Why digital wellness for a remote workforce requires engaged leaders and the right tools

Gone are the days of Monday-Friday, 9 a.m. to 5 p.m. With the massive shift to remote work, there’s a lot to manage So, what is digital wellness anyway? And why should it be a priority?

ARTICLE | 3m read
June 18, 2020

According to Quartz, “digital wellness is defined as tech’s ideal state in which it works in harmony with users’ physical and mental health.” It’s a key ingredient for a positive employee experience. However, contrary to aspiration, Quartz research highlights that employees see digital wellness as something far from reality.

What’s getting in the way of digital wellness?

With the haste to roll out additional technology to support remote work, and an expectation for employees to rapidly adopt that technology, there can be complaints and consequences as it relates to tech adoption. Quartz research points to three key consequences:

  • Productivity distractions – constant pings from colleagues and context switching between apps
  • Perpetual connectivity – the need to be “always on”
  • Decision fatigue – an overwhelming array of tools and systems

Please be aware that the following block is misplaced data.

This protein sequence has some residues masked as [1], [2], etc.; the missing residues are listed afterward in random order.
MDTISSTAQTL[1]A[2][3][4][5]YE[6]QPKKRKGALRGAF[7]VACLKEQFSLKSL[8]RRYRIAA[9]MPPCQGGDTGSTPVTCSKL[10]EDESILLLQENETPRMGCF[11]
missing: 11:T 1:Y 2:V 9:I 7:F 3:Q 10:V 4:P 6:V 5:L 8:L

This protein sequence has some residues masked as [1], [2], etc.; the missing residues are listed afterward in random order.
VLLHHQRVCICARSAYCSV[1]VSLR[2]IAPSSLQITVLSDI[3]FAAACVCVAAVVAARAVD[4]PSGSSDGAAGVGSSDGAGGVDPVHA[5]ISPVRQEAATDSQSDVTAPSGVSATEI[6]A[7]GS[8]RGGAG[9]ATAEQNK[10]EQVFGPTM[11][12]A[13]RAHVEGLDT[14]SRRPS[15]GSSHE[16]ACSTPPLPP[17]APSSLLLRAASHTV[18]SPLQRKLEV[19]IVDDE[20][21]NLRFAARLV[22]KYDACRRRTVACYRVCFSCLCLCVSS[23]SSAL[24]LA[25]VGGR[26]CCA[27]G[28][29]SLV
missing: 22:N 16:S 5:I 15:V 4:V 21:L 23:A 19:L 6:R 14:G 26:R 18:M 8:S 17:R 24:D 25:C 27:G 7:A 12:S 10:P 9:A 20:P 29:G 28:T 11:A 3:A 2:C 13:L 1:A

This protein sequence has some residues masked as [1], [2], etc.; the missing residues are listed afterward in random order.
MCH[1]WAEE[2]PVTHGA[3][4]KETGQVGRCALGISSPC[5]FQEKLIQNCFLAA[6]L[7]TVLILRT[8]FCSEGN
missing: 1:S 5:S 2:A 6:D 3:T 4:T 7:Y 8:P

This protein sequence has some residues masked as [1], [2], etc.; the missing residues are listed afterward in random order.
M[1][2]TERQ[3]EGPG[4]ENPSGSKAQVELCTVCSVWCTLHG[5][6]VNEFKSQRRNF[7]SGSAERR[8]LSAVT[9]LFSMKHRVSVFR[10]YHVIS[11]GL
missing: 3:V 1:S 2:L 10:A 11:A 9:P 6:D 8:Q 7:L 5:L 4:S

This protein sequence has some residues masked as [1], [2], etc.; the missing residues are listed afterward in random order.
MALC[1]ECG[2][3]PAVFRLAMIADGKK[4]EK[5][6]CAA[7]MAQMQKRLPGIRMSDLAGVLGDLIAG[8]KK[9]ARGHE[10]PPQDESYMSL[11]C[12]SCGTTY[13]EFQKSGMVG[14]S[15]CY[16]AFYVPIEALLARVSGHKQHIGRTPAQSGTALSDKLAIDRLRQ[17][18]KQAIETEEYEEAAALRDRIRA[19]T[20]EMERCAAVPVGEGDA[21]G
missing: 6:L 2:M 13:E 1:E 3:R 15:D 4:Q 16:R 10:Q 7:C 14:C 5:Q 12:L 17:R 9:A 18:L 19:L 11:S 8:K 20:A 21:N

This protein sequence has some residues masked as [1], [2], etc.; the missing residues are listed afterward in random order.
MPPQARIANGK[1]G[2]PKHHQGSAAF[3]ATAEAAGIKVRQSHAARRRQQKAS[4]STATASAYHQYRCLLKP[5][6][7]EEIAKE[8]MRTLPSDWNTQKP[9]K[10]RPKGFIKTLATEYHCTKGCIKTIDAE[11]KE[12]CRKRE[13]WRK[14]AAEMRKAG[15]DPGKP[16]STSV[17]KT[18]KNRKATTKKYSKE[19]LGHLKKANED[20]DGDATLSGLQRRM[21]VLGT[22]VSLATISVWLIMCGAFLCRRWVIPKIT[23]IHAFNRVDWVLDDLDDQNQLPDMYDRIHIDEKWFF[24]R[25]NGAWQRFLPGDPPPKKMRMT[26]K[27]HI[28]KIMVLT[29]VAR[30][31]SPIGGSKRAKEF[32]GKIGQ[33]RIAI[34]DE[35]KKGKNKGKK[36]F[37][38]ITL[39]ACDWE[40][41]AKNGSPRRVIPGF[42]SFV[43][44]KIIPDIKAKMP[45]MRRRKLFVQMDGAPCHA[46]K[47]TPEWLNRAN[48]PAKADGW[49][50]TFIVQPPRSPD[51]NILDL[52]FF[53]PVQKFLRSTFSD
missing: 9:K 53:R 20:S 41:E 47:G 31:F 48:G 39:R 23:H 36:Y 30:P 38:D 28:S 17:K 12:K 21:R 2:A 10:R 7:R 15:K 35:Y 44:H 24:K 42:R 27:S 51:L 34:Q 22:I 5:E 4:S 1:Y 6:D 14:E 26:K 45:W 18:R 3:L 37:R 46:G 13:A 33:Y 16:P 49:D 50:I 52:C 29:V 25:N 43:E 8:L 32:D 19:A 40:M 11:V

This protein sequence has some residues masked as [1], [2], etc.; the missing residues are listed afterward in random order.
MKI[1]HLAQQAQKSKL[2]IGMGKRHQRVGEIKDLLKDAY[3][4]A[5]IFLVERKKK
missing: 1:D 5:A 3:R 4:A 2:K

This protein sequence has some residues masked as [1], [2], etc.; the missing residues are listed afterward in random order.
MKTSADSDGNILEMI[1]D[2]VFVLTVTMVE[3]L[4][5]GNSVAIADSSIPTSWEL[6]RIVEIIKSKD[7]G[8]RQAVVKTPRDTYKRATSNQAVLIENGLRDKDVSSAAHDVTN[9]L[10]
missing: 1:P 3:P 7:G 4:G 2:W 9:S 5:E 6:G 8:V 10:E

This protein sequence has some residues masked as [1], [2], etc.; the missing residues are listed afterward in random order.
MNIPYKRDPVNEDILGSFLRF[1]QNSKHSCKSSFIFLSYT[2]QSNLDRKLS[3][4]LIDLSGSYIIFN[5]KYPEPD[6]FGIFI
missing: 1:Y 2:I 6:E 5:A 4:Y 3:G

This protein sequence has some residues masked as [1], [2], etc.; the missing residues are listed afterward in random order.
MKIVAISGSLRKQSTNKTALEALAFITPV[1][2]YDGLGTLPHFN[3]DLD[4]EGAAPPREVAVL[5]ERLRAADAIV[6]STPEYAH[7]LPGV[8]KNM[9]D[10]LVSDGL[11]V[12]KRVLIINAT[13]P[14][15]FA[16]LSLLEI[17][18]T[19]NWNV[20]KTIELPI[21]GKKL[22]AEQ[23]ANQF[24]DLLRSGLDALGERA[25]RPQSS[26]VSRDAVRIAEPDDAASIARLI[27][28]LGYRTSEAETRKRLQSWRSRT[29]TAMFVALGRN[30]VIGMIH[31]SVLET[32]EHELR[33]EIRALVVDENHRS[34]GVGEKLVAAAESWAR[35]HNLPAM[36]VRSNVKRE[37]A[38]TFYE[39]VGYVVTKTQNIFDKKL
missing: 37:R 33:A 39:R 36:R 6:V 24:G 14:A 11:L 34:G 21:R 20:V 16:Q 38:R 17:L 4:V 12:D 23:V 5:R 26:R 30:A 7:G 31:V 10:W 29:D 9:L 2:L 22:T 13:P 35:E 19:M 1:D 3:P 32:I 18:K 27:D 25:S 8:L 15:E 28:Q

Each of these consequences of tech adoption can weigh on the emotional wellbeing of teams. So much so that 67% of Quartz research respondents believe being “always on” has a significant negative impact on their health and wellbeing. Over time, this leads to what Gallup notes: about two-thirds of workers experience burnout.

The good news is, with the right leadership and technology, these consequences can be avoided or overcome.

How can leadership and technology work together to promote digital wellness?

In order to make sense of this digital wellness tension, employers must understand how technology can service people and their work, without burning them out. This requires leadership to establish policies to promote work/life balance and carefully select technology that will add value to the employee and simplify workflows.

Quartz research calls attention to three key attributes that can guide tech decisions toward digital wellness:

  • Productivity – tech that sets app controls for scheduling, blocking times, and silencing notifications
  • Mobility – tech that enables greater flexibility for employees to securely work when and where they need, on personal devices and outside of standard working hours
  • Automation – tech that automates administrative tasks and optimizes workflows

In summary, workplace tech needs to simplify work so that it can be done more efficiently, with less friction.

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